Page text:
Ayfer Durur is one of the most fashionable hairdressers in Berlin and a natural Christian Democratic voter—an entrepreneur worried about taxes, high labour costs and the sluggish economy.
However, the 38-year-old is going to vote for the Social Democrats—one of 600,000 Turkish Germans who could throw a lifeline to Gerhard Schröder, the Chancellor, if the general election on Sunday turns out to be a dead heat, as the latest opinion polls suggest.
“Will the Turks decide the election?” the mass-circulation Bild asked yesterday, a question regarded as provocative, even racist, by immigrants in the Kreuzberg district of Berlin. They do, after all, have German citizenship and are not, as one greengrocer put it, “some kind of alien invaders”.
“The Social Democrats have always fought our corner,” Ms Durur said in her salon, which caters for boybands and TV stars, “and Schröder is the only one campaigning for Turkish entry to the European Union.” That issue is the key foreign policy difference between Herr Schröder and Angela Merkel, his conservative rival. Her Christian Democrats have angered Turkey by holding out the prospect of, at best, a “privileged partnership” with the EU.
For Turkish Germans that smacks of second-class treatment and they fear that it would degrade their own growing importance in German society. There are 1.8 million Turks in Germany; almost one third are entitled to vote. That amounts to 1.2 per cent of the electorate—and the election could well be decided on such a slim margin. Indeed, the Chancellor won the 2002 election with a margin of 6,027 votes.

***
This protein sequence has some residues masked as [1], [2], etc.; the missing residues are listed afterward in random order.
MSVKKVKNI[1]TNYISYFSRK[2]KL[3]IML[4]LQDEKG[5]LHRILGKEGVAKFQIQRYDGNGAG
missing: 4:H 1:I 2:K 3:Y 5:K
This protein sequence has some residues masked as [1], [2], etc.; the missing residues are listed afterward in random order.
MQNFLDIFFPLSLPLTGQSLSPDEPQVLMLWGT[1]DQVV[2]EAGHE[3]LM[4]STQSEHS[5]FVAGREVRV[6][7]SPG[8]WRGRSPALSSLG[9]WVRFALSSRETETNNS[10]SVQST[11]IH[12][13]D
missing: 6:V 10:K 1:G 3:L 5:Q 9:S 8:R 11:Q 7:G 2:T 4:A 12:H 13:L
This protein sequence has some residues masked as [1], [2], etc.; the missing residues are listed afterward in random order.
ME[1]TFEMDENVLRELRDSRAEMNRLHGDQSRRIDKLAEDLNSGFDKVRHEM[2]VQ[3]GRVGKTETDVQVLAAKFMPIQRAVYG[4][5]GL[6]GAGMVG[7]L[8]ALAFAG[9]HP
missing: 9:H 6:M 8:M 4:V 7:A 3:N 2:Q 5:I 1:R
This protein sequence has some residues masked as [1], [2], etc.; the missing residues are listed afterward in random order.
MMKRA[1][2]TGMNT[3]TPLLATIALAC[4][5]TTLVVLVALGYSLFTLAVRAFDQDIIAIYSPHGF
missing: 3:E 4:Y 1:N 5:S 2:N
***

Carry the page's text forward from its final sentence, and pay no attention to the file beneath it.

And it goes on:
Herr Schröder has thus been casting his net this week for the Turkish Germans, anxious to mobilise every last vote. At the printing works of Hürriyet and Milliyet, the Turkish-language newspapers, he declared to a cheering crowd: “Turkey has fulfilled its entry requirements for the European Union—and I say that not only in the name of the Germans but of all governments in Europe.”
The Social Democrats have traditionally had strong links to the Turkish community. The trade unions made the first attempts to integrate them as they arrived in West German factories in the 1960s. The past seven years of the Social Democrat-Green Government made it easier for the second generation of Turkish immigrants to become full German citizens.
Fewer than 5 per cent of Turkish Germans have considered voting for the Christian Democrats and so Frau Merkel hopes to drum up support from conservative non-Turkish Germans by emphasising Turkey’s unsuitability for full EU membership.
Talks on Turkish entry to the EU are due to start on October 3 so the issue is slipping into almost every election speech.
Bild reprimanded the Chancellor for taking the election campaign into the Turkish community. It said: “If you manipulate the German-Turkish minority for election purposes you are dealing a real blow to the cohabitation of Germans and Turks.”
Ms Durur said: “This is not really about voting. It’s about binding us into society.”